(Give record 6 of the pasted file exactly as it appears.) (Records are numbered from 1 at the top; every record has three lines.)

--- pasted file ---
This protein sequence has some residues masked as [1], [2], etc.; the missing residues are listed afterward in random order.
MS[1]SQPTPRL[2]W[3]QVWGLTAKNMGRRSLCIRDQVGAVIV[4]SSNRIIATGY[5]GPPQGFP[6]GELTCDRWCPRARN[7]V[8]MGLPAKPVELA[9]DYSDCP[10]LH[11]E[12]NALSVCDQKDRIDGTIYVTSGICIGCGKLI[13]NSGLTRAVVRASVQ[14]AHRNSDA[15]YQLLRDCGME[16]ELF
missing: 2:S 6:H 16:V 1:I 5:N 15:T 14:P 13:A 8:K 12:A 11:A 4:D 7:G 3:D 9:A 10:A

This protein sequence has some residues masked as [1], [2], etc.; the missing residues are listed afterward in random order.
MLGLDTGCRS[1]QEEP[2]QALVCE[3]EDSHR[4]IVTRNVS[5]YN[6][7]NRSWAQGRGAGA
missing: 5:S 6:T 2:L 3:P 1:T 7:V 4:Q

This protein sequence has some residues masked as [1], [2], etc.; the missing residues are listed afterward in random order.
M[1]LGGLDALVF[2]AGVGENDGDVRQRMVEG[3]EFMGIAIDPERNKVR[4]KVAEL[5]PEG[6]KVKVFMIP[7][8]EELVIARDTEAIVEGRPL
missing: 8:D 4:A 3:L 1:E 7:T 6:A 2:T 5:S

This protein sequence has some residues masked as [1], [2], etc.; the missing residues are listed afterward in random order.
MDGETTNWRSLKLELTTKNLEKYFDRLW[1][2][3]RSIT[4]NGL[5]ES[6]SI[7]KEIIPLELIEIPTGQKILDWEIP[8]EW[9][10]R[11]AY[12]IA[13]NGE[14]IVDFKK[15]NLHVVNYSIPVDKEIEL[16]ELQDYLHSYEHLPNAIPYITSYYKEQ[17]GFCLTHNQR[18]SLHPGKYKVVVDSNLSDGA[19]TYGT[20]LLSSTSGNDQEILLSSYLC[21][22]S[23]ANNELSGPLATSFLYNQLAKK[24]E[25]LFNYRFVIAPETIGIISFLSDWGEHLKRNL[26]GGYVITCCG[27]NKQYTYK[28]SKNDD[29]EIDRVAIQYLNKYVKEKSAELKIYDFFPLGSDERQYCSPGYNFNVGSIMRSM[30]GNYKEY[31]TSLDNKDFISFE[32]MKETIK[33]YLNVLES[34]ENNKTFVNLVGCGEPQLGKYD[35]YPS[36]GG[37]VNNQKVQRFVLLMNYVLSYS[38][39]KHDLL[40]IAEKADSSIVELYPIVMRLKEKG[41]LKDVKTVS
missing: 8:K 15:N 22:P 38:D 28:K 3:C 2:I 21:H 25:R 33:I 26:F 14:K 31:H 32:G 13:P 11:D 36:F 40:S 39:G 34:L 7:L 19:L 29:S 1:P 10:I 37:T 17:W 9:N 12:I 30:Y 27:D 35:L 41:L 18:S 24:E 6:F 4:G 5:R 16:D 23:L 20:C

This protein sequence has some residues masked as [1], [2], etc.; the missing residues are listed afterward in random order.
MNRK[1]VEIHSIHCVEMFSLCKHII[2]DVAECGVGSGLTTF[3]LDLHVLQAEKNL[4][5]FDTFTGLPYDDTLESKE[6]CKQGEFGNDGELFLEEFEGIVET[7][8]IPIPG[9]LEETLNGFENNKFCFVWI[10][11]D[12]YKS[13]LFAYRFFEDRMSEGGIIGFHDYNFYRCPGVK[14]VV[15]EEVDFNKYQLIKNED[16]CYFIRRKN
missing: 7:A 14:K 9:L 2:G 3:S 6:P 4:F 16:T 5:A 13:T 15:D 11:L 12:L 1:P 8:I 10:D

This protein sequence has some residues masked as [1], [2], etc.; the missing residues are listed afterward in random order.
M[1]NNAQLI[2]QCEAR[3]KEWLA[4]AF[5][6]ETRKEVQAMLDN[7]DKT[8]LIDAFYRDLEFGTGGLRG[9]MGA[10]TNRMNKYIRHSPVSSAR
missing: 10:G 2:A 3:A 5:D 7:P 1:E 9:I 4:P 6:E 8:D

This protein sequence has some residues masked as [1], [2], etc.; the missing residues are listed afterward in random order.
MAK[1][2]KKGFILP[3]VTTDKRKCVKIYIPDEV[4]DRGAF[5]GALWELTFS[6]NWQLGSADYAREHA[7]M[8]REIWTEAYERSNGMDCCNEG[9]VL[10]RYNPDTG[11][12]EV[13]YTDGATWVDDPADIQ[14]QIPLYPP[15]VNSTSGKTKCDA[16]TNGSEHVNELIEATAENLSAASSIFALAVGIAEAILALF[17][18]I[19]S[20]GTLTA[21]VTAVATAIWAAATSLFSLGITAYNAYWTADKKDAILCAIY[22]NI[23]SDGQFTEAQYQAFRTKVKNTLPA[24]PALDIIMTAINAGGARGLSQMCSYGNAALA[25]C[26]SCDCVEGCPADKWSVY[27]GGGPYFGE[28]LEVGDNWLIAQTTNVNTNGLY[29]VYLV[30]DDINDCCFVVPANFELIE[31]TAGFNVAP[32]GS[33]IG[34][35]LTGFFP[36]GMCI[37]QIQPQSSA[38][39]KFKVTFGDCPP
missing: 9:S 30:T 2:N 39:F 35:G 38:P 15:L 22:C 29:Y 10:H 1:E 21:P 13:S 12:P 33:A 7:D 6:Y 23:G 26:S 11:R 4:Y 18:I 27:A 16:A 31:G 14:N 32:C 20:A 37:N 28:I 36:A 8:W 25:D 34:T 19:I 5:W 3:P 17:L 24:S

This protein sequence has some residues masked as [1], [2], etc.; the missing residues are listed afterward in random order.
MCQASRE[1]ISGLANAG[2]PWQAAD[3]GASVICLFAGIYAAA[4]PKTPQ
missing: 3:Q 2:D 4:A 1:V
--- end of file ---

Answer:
This protein sequence has some residues masked as [1], [2], etc.; the missing residues are listed afterward in random order.
M[1]NNAQLI[2]QCEAR[3]KEWLA[4]AF[5][6]ETRKEVQAMLDN[7]DKT[8]LIDAFYRDLEFGTGGLRG[9]MGA[10]TNRMNKYIRHSPVSSAR
missing: 10:G 2:A 3:A 5:D 7:P 1:E 9:I 4:P 6:E 8:D